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Sanders’ Past Isn’t All Radical

By Taylor Marvin

Bernie Sanders, 2015. Photo by Michael Vadon, via Wikimedia.

Bernie Sanders, 2015. Photo by Michael Vadon, via Wikimedia.

Earlier this week Michael Crowley reported in Politico that Bernie Sanders, in his days as a younger left-wing activist, urged that the CIA should be abolished. In 1974 Sanders, who as Crowley notes has often denounced the CIA-backed 1953 coup that restored the Iranian shah’s authority, deemed it “a dangerous institution that has got to go.”

Sanders’ past stance briefly became the controversy of the day. Crowley quotes Clinton campaign advisor and former chief of staff to CIA director Leon Panetta Jeremy Bash, who views Sanders’ views as naive and argues “abolishing the CIA in the 1970s would have unilaterally disarmed America during the height of the Cold War and at a time when terrorist networks across the Middle East were gaining strength.” At Slate Michelle Goldberg admits that Sanders’ opposition to covert action overreach was justified but sees his past radicalism as a liability in the general election, and the Intercept’s Jon Schwarz views the Politico story as simply Clinton campaign opposition research published as journalism.

On Twitter Jeet Heer – who later wrote a brief piece at the New Republic – and Robert Farley pushed back against accusations of Sanders’ naivety with an insightful series of points. (Unfortunately Farley’s tweets are not nestled, but are numbered: 1, 2, 3, 4, 5, 6, 7, 8, 9, 10, 11.) Farley, who has written a book whose title calls for abolishing the US Air Force and transferring USAF aircraft to the Army and Navy, argues that Sanders’ word choice obscures a more nuanced position.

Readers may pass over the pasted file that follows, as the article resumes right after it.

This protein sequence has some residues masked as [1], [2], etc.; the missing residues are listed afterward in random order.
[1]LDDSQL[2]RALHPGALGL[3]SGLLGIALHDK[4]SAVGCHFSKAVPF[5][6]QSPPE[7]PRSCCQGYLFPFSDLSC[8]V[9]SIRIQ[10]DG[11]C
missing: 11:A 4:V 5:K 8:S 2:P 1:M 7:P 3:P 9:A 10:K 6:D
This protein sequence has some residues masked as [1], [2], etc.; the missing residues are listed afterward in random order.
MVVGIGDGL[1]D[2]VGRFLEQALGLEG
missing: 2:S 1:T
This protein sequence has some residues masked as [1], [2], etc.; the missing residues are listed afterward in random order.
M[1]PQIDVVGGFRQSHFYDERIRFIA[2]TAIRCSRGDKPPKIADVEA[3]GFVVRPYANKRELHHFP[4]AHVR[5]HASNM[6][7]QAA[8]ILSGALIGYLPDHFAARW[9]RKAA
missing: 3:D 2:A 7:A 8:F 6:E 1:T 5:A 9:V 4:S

As Farley and others note, from today’s perspective it is easy to paint the young Sanders as a wild-eyed idealist unaware of the cold realities of Cold War geopolitics. But by the 1970s it was widely acknowledged that CIA covert action had become at least counterproductive, if not outright immoral. Today few Americans defend the Bay of Pigs fiasco, the 1953 coup against Iran’s Mossadeq, CIA orchestration of the 1954 coup against democratically-elected Guatemalan president Jacobo Árbenz, or the United States’ role in the 1973 coup that overthrew Chilean president Salvador Allende. As Jason Catlin ‏replied this somewhat confuses the CIA itself with national policy – the US campaign against Salvador Allende was directed from the Oval Office – but staking out a left flank, in my words, in the debate over the CIA’s role in covert action was not unreasonable at the time. In fact, leaving the ‘abolishing’ word choice aside Washington came around to Sanders’ views, as Crowley himself admits. While the opacity of the Obama administration’s drone campaign remains controversial (via Danny Hirschel-Burns) today there is a broad consensus that overthrowing democratic if ideologically unpalatable governments is wrong, and that covert action during the Cold War was counterproductive and shameful.